If you are experiencing an adverse event, or think you may be experiencing one, please seek advice from a health professional as soon as possible.
The TGA strongly advises people taking prescription medicines not to change their medication regime without prior consultation with a health professional.
The Database of Adverse Event Notifications (DAEN) - medicines contains information from reports of adverse events (also known as side effects or adverse reactions) we have received in relation to medicines, vaccines and biological therapies used in Australia. The database includes information about products:
- prescribed or dispensed by a health professional, with a prescription
- purchased from a supermarket, pharmacy or another outlet without a prescription.
The DAEN – medicines does not contain information about adverse events related to medical devices, which is instead accessed through the DAEN – medical devices.
Search DAEN - medicines
DAEN - medicines does not contain all known information concerning a medicine. An assessment of the safety of a medicine cannot be made based on this information.
You can search the database for medicines by their trade names or active ingredient.
DAEN – medicines: quick guide
- About the DAEN - medicines
Learn more about the Database and its limitations.
- DAEN – medicines: Information for consumers
Find answers to commonly asked questions.
- Tips for searching the DAEN - medicines
Learn how to search adverse event data, interact with your search results and export the data.
Safety monitoring and adverse events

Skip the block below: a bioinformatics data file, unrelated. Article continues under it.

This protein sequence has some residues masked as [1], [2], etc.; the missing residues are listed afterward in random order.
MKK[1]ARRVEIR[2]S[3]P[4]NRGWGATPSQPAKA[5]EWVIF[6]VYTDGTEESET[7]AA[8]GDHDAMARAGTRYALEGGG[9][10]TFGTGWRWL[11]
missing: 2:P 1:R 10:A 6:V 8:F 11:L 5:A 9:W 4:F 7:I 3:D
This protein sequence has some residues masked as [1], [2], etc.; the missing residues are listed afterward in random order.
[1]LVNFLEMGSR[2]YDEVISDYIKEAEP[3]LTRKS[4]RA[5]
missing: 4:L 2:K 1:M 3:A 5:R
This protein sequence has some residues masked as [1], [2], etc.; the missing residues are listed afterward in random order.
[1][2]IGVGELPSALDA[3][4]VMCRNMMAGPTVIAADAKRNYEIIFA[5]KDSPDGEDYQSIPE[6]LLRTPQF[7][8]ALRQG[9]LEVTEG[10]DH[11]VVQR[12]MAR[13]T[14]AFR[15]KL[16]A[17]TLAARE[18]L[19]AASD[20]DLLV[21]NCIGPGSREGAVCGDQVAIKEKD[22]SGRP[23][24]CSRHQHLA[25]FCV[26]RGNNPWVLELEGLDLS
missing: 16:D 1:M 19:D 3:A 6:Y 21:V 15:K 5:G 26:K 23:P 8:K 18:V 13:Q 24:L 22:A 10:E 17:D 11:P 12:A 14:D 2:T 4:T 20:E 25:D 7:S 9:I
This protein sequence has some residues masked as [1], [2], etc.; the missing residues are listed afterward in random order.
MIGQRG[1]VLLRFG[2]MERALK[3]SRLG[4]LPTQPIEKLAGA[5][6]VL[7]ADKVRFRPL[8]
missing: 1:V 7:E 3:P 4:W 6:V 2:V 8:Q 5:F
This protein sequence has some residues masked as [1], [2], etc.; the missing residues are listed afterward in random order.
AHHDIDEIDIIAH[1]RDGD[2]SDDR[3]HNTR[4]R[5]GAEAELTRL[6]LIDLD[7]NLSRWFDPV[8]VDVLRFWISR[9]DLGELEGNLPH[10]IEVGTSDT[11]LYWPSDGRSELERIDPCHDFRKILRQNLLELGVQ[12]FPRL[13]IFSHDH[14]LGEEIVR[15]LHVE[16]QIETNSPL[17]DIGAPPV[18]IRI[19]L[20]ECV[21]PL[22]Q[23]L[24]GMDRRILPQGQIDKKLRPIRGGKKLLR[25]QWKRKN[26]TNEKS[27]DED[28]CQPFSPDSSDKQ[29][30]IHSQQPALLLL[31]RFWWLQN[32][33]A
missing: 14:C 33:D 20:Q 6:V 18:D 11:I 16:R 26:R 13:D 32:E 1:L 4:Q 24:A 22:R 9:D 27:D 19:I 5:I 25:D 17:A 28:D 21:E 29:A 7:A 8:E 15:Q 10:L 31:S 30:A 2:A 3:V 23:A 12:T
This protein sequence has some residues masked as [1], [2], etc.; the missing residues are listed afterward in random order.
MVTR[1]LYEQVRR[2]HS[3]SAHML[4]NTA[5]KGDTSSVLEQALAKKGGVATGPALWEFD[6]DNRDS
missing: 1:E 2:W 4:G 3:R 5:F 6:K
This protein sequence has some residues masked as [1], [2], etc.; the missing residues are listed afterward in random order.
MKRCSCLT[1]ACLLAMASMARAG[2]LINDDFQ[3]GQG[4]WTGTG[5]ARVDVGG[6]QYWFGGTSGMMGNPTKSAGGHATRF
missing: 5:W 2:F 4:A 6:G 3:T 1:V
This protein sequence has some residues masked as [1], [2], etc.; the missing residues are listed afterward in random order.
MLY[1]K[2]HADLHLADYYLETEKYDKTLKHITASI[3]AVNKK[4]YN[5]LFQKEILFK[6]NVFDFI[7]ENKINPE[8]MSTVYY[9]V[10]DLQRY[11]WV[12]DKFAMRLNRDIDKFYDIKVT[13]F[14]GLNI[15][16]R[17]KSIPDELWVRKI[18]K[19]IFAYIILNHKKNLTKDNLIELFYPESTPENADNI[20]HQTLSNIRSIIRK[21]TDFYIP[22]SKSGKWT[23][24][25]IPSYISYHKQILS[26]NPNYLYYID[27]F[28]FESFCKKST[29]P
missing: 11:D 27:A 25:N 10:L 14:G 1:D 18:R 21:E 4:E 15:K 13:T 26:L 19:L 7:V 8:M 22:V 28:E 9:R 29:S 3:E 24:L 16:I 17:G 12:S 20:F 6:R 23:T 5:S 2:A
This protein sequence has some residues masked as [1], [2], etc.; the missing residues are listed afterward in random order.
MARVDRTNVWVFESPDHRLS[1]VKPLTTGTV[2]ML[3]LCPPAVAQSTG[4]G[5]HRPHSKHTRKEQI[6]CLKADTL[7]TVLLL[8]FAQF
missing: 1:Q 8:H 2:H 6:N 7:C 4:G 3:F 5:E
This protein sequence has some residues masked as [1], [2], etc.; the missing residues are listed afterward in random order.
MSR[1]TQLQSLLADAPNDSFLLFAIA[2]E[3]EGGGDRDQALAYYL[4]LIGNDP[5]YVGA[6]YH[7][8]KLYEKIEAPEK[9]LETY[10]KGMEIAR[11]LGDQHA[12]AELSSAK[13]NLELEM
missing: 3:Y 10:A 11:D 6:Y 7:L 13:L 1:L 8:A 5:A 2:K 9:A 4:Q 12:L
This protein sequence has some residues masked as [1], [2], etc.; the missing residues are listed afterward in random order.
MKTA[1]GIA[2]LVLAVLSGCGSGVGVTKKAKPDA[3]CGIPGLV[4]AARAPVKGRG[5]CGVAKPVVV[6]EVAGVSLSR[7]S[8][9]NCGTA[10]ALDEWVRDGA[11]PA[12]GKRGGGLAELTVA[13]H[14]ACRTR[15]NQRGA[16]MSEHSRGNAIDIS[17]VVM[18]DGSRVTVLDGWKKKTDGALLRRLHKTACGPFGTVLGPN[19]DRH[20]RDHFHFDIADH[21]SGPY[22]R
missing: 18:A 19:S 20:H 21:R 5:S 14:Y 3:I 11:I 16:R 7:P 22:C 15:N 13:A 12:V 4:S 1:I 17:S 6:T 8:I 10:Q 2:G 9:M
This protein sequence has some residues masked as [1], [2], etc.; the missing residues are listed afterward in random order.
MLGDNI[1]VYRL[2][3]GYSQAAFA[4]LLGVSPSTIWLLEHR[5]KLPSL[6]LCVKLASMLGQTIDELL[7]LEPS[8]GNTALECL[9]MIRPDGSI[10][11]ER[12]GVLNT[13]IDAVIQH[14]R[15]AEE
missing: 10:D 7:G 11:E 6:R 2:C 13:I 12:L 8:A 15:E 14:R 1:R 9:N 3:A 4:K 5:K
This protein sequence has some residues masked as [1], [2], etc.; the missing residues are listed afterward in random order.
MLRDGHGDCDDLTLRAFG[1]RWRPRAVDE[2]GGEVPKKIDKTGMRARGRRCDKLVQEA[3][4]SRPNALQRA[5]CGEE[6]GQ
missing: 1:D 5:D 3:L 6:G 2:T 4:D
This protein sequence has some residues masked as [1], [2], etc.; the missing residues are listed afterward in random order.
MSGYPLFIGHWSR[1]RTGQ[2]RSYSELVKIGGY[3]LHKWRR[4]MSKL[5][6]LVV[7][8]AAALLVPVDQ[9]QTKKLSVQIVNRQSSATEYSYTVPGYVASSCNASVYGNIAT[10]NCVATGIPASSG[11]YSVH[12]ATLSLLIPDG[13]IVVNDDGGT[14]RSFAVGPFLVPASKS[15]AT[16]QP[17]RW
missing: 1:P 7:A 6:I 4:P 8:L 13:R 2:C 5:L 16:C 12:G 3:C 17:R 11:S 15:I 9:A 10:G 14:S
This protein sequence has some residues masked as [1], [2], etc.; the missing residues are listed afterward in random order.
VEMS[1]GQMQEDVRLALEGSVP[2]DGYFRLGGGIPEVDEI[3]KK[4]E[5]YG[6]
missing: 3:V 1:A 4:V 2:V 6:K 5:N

- TGA safety monitoring of medicines and vaccines
Discover what pharmacovigilance is and how we monitor the safety of medicines, including vaccines once they are launched into the Australian market.
- TGA safety monitoring of biological therapies
Find out more about biovigilance responsibilities for sponsors of biological products such as cell and tissue therapies.
- Overview of how TGA manages medicine adverse event reports
Learn more about what we do with adverse events after they are reported to TGA and how we use them to identify emerging safety issues relating to medicines.
- Adverse event monitoring internationally
Search for other medicine regulators and find out where to access their adverse event databases.
Classification and naming conventions
- Medical Dictionary for Regulatory Activities - MedDRA
Find out what MedDRA is and how we use it to code adverse event reports.
Other useful sources of information on Australian medicines
More information about a medicine is available from the Product Information (PI) and Consumer Medicine Information (CMI) leaflet or the labelling of the medicine. Australian Public Assessment Report for Prescription Medicines (AusPARs) for some prescription medicines, are also available from the TGA website.
Your health professional can also provide help and assistance on how to use medicines.
Information on medicines used in Australia is available from NPS MedicineWise.
You are encouraged to report an adverse event suspected of being related to a medicine used in Australia. Reports of adverse events in relation to medicines and vaccines can be reported using the 'blue card' reporting form, by phone and online.
About the release of this information
While reasonable care is taken to ensure that the information is an accurate record of the adverse events reported to the TGA, the TGA does not guarantee or warrant the accuracy, reliability, completeness or currency of the information or its usefulness in achieving any purpose.
To the fullest extent permitted by law, including but not limited to section 61A of the Therapeutic Goods Act 1989, the TGA will not be liable for any loss, damage, cost or expense incurred in or arising by reason of any person relying on this information.
Copyright restrictions apply to the DAEN - medicines.